Behind the Gates: Palmetto Bluff
Author: Frank Dunne, Jr.
You could make the argument that Palmetto Bluff doesn’t even belong in a series of articles titled “Behind the Gates.” It’s too out of character, and Sales Director Bryan Byrne would take no issue with that argument. “It’s not the typical master planned community like you’ve been reviewing here,” he said.
“It’s Aspen, or Nantucket, or Carmel. It’s a place you go to.” All of those things are immediately evident when you arrive. No elaborately intrusive gateway monuments beckoning you to turn off the road, just a sign delicately inviting you to turn on to Palmetto Bluff road from SC 46 about 12 miles from Hilton Head Island.
Along the four-mile drive toward the heart of town—yes, there is a town within Palmetto Bluff’s boundaries—it hits you what Palmetto Bluff’s creators mean when they say it is “a place, not a project.”
At over 20,000 acres in area, it gives you a sense that you haven’t just entered a development in Bluffton, South Carolina; you are now in a place that should have its own zip code. Welcome to Palmetto Bluff, South Carolina, or simply, The Bluff.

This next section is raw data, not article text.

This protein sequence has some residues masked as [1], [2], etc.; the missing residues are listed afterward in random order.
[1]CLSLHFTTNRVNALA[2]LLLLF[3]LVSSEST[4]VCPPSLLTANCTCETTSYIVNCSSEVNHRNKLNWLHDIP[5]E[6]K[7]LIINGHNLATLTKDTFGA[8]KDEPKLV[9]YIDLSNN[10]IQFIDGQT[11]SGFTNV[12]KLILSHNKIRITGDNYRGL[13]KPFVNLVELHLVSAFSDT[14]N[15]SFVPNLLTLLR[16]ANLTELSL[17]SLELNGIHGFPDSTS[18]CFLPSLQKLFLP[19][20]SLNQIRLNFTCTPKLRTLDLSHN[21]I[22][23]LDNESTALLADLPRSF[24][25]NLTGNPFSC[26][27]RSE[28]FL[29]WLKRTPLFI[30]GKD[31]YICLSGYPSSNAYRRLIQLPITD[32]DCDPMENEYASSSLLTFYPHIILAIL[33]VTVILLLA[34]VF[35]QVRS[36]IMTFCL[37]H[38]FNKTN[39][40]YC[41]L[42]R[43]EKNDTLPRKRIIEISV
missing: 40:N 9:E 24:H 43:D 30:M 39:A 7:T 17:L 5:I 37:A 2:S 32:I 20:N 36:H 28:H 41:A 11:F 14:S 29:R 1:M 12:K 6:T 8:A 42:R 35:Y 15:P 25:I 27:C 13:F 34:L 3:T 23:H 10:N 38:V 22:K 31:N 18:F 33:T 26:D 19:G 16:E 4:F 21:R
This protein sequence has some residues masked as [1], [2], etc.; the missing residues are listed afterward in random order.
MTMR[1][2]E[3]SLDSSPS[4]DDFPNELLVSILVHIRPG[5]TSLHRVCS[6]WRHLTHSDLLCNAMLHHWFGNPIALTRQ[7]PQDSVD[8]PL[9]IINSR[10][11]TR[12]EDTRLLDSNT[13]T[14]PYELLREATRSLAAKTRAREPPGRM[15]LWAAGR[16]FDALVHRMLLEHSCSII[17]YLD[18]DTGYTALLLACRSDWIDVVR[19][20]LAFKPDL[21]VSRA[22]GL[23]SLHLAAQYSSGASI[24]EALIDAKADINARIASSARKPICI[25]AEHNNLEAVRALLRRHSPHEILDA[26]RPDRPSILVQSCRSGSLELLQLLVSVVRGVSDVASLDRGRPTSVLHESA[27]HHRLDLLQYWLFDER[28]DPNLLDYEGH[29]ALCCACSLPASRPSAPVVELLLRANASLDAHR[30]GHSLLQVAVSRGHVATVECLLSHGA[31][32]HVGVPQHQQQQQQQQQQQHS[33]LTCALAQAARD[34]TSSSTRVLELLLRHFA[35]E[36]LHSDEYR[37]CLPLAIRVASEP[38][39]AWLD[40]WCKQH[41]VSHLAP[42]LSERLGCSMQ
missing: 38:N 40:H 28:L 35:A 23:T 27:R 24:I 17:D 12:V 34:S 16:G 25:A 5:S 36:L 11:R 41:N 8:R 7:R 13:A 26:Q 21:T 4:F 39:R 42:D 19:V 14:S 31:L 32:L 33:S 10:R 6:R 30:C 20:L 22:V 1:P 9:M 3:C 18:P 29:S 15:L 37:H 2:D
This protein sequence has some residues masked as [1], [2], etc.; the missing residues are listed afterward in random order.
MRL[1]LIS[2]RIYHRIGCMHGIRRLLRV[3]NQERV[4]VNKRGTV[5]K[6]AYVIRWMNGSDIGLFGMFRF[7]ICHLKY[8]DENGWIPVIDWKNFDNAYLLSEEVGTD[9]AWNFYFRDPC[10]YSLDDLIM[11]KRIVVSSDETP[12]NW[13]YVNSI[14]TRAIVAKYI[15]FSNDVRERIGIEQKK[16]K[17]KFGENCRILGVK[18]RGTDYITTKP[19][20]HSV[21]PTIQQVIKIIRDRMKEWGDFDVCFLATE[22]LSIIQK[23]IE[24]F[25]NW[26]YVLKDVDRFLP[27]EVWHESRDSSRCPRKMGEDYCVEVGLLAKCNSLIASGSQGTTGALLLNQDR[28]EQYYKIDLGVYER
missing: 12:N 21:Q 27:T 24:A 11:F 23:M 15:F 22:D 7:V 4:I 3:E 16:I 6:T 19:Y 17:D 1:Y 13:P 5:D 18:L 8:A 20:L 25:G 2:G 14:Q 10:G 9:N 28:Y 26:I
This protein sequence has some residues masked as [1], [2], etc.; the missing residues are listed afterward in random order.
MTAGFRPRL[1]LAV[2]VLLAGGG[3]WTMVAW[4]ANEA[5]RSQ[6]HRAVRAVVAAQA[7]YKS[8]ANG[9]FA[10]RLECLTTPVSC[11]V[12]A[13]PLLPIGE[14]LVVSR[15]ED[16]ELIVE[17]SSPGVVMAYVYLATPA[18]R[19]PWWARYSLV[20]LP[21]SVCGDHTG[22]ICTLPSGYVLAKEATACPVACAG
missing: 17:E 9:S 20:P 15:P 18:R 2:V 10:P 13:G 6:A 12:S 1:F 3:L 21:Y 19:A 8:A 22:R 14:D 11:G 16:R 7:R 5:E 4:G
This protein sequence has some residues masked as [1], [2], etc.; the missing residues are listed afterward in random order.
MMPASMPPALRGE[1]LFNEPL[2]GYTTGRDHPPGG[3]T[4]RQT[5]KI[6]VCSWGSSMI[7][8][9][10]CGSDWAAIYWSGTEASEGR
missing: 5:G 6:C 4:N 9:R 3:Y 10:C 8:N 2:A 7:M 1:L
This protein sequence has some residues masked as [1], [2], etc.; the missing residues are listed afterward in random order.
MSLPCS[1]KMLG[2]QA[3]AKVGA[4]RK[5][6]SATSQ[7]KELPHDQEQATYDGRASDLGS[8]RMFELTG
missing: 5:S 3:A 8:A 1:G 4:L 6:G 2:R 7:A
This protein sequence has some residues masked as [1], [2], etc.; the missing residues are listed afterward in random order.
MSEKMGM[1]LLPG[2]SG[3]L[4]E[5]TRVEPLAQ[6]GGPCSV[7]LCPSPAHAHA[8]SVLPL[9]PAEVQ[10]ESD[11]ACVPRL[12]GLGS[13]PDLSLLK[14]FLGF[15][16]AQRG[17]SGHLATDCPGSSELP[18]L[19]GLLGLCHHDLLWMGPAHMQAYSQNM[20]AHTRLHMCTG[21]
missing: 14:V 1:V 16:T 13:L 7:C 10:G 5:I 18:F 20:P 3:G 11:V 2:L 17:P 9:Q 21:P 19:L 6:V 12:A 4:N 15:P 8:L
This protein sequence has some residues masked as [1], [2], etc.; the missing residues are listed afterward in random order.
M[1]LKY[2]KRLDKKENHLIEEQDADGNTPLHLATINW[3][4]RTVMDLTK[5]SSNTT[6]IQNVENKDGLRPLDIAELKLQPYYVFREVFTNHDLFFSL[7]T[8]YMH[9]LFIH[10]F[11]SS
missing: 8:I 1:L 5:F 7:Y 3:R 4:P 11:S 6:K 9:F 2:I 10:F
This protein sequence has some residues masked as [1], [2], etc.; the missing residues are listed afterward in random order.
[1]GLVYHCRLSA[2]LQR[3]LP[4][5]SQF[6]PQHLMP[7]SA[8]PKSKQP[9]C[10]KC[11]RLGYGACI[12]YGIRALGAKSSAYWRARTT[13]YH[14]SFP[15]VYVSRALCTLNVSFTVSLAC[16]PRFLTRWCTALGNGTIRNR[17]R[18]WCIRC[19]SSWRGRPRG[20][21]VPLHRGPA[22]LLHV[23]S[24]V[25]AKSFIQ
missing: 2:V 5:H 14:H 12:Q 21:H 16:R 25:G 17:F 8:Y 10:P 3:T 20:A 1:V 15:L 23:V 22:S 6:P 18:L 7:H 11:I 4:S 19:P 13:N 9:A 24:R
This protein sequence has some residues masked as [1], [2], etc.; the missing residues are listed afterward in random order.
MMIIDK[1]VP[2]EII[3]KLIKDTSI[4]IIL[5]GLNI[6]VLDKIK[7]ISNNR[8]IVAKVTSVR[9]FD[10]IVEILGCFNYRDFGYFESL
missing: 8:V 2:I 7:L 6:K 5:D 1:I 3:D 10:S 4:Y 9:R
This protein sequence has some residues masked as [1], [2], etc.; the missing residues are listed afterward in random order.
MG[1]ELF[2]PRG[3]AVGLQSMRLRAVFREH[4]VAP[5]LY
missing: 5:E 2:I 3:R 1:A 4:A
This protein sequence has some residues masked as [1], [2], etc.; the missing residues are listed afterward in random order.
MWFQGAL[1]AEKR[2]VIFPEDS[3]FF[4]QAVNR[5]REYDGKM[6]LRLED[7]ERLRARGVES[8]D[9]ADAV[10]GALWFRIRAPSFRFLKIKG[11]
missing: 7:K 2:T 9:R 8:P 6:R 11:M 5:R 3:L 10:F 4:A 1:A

Articulating the Palmetto Bluff lifestyle in a few words is a challenge, because it cannot be presented in a tidy little package such as, “We are a golf club and these are the amenities we offer.” Although meticulously planned by developer Crescent Communities, by design, everything in Palmetto Bluff appears to have sprung to life naturally—organically—as would any community with a purpose. Nothing feels contrived. The “amenity package” at Palmetto Bluff is really a little bit of everything one would expect to find in the South Carolina Lowcountry.
A key ingredient to Palmetto Bluff’s character is an openness rarely seen in private community models. “To create a place, not a project, we built a town instead of a clubhouse,” Byrne said. “And this little town we call Wilson is the gathering place, or ‘downtown,’ of Palmetto Bluff.” All are welcome to come in and enjoy Wilson, giving the community an energy and sense of place that private clubs cannot duplicate. On a daily basis, you’ll see locals from all over the Lowcountry dining in Wilson’s restaurants, browsing in shops, and strolling through Village Square or along the May River. Throughout the year, events like Music to Your Mouth, a food, wine, and music festival, the Summer Concert Series, and the Garden & Gun Fishing Rodeo attract crowds from near and far. Additionally, The Inn at Palmetto Bluff is a popular destination for vacationers and company retreats. “This is a place for our greater community to come and enjoy,” said Courtney Hampson, Palmetto Bluff’s marketing director. “Our owners and members like that.”
“It makes it real,” Byrne added.